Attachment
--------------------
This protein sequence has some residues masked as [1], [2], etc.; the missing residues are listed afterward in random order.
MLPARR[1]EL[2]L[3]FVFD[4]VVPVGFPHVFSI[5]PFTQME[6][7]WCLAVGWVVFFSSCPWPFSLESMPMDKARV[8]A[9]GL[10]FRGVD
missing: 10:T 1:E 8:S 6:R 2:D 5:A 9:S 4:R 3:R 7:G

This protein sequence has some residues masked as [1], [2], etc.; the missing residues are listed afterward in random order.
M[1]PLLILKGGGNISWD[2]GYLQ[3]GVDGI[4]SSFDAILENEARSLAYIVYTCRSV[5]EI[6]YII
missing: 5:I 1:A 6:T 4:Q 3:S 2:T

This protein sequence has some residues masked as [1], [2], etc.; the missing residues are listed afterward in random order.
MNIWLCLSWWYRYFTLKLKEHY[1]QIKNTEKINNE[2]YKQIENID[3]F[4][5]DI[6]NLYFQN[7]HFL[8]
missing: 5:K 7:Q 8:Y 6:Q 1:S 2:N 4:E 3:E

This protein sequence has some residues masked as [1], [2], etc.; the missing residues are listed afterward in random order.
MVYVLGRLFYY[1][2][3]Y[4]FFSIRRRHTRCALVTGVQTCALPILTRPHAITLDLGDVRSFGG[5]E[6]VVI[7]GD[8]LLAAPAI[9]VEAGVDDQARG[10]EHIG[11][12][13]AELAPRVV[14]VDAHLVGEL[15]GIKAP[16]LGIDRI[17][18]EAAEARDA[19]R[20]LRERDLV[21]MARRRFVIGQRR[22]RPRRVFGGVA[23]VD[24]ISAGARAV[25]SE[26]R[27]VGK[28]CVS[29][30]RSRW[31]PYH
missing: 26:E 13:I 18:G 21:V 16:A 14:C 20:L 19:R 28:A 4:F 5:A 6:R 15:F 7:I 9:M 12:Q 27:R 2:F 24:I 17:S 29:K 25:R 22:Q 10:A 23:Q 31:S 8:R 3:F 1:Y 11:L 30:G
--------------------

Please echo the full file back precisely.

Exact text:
This protein sequence has some residues masked as [1], [2], etc.; the missing residues are listed afterward in random order.
MLPARR[1]EL[2]L[3]FVFD[4]VVPVGFPHVFSI[5]PFTQME[6][7]WCLAVGWVVFFSSCPWPFSLESMPMDKARV[8]A[9]GL[10]FRGVD
missing: 10:T 1:E 8:S 6:R 2:D 5:A 9:S 4:R 3:R 7:G

This protein sequence has some residues masked as [1], [2], etc.; the missing residues are listed afterward in random order.
M[1]PLLILKGGGNISWD[2]GYLQ[3]GVDGI[4]SSFDAILENEARSLAYIVYTCRSV[5]EI[6]YII
missing: 5:I 1:A 6:T 4:Q 3:S 2:T

This protein sequence has some residues masked as [1], [2], etc.; the missing residues are listed afterward in random order.
MNIWLCLSWWYRYFTLKLKEHY[1]QIKNTEKINNE[2]YKQIENID[3]F[4][5]DI[6]NLYFQN[7]HFL[8]
missing: 5:K 7:Q 8:Y 6:Q 1:S 2:N 4:E 3:E

This protein sequence has some residues masked as [1], [2], etc.; the missing residues are listed afterward in random order.
MVYVLGRLFYY[1][2][3]Y[4]FFSIRRRHTRCALVTGVQTCALPILTRPHAITLDLGDVRSFGG[5]E[6]VVI[7]GD[8]LLAAPAI[9]VEAGVDDQARG[10]EHIG[11][12][13]AELAPRVV[14]VDAHLVGEL[15]GIKAP[16]LGIDRI[17][18]EAAEARDA[19]R[20]LRERDLV[21]MARRRFVIGQRR[22]RPRRVFGGVA[23]VD[24]ISAGARAV[25]SE[26]R[27]VGK[28]CVS[29][30]RSRW[31]PYH
missing: 26:E 13:I 18:G 21:V 16:A 14:C 20:L 19:R 28:A 4:F 5:A 6:R 15:F 7:I 9:M 12:Q 27:R 2:F 24:I 17:S 29:K 25:R 22:Q 10:A 23:Q 31:S 8:R 3:F 1:Y 11:L 30:G